If you don’t have a Print Screen button on your keyboard, you have to come up with an alternate method for taking Windows screenshots. And as it turns out, the classic method of hitting Print Screen, pasting the image into Paint, and saving it is pretty slow anyway.
There are plenty of reasons you wouldn’t want to use Print Screen for screenshots. Thus, let’s quickly look at how to screenshot on Windows without hitting Print Screen at all.
1. Use Snip & Sketch or the Snipping Tool
Ever modern version of Windows comes with a built-in screenshot utility called the Snipping Tool. With it, you can snap quick screenshots of the entire screen, individual windows, square regions, or freeform selections.
Just open the Start menu and search for “snipping” to start using it. It’s much more useful than pasting into Paint, and you can pin it to your Taskbar for easy access.
If you’re on Windows 10, you can instead use the newer Snip & Sketch utility. This is largely similar to the Snipping Tool, but has a few extra features. Most notably, you can press Win + Shift + S to open the screenshot utility from anywhere.
2. Install a Third-Party Screenshot App
While Windows has several screenshot methods built-in, third-party options offer far more control and customization. All you have to do is install one of the best screenshot toolsand change its keyboard shortcut to whatever you want.
Most allow you to set different shortcuts for the various kinds of screenshots. For example, you might have Ctrl + Shift + 3 for a full-screen screenshot and Ctrl + Shift + 4 to take a screenshot of the current window.
Once you’ve captured your screenshot, most screenshot editors have great editors that allow you to add arrows, obfuscation, and a lot more. You won’t ever have to edit a screenshot in Paintagain.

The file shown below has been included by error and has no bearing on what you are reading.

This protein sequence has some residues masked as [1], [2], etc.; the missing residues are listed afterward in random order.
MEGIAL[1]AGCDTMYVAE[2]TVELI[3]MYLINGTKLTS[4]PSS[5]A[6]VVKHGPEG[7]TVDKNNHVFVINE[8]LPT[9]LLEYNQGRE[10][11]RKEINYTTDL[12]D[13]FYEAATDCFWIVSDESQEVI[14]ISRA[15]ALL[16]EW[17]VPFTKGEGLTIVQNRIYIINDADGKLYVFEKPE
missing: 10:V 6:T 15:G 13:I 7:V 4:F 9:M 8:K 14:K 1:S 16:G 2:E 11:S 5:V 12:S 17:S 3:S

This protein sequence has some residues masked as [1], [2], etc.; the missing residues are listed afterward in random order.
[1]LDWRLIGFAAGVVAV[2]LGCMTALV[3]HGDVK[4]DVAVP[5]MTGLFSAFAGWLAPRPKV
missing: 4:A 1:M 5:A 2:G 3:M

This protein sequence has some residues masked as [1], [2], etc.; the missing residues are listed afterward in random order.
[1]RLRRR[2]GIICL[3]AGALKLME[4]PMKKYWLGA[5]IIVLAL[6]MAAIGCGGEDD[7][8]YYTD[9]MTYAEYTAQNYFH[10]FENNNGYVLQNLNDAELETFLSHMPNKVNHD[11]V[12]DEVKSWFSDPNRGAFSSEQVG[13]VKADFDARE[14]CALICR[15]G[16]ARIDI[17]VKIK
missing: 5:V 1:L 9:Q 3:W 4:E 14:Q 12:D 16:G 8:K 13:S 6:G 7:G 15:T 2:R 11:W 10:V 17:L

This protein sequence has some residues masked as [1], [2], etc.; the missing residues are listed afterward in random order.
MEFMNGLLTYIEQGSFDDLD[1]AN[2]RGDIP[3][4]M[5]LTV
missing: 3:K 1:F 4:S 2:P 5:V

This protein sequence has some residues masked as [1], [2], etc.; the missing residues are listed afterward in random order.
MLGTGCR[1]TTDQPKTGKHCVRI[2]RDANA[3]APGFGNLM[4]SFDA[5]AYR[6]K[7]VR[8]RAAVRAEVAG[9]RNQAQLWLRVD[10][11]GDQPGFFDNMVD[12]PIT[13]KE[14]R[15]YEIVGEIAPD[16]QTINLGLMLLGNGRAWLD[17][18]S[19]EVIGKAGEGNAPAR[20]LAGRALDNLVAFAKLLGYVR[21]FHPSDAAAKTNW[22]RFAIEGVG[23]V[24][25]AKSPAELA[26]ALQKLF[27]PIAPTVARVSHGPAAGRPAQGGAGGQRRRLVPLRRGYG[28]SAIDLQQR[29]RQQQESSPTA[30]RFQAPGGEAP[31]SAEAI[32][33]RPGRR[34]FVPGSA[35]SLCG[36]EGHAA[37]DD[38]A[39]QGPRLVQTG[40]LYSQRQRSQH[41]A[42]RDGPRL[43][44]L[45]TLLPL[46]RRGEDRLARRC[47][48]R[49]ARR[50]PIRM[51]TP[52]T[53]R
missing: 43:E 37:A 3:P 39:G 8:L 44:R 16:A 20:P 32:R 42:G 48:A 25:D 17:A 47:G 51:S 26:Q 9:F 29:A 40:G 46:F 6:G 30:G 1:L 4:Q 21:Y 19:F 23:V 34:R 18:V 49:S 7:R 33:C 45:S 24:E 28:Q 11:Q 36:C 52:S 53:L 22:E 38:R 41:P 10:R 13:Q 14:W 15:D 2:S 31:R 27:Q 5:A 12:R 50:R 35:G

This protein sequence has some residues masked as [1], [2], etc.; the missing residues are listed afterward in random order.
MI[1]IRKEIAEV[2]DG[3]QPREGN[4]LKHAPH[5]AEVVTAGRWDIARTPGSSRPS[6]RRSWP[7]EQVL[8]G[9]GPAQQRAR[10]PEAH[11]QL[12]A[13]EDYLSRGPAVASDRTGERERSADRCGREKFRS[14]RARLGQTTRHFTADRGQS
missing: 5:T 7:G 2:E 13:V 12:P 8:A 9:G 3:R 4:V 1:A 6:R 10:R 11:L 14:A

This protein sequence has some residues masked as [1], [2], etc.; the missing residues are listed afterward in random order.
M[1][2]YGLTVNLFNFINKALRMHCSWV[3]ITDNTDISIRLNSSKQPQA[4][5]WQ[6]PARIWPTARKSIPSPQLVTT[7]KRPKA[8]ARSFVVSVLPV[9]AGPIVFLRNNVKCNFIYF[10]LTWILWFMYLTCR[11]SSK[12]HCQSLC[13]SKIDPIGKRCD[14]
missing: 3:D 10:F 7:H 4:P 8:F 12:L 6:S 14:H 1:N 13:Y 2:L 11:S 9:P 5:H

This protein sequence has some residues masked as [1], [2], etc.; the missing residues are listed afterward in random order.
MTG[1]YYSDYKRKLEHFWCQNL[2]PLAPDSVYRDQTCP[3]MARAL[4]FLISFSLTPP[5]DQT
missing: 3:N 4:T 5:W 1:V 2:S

3. Remap Another Key to Print Screen
There are certain tools you can use, such as SharpKeys, to remap keys in Windows. Using them, you can change a button on your keyboard that you never use—like Power or Media Play—into a makeshift Print Screen key.
While this can work if you really want a dedicated key for capturing screenshots, it’s not a great idea in most cases. You should be absolutely certain that you’ll never use the remapped key. Even then, the other methods mentioned here are more convenient and flexible.
4. Open the On-Screen Keyboard
One of the accessibility tools included in Windows is an on-screen keyboard. It’s useful for people who have trouble using a keyboard, or when you need to enter text but your keyboard isn’t working. However, you can also take advantage of it to access the Print Screen key.
To start, open the on-screen keyboard by typing on screen into the Start menu and launching the utility. This will open a keyboard inside a normal app window. Click the PrtScn key on the right side, and your system will respond just as if you’d pressed the Print Screen button on a real keyboard.
Who Needs Print Screen for Screenshots?
With these methods, you don’t need a Print Screen button to easily take screenshots in Windows. Using an alternate method is faster and more flexible than pasting into Paint, so give one of these a try and revamp your workflow!
For more help, find out the best ways to take screenshots that you can search through quickly.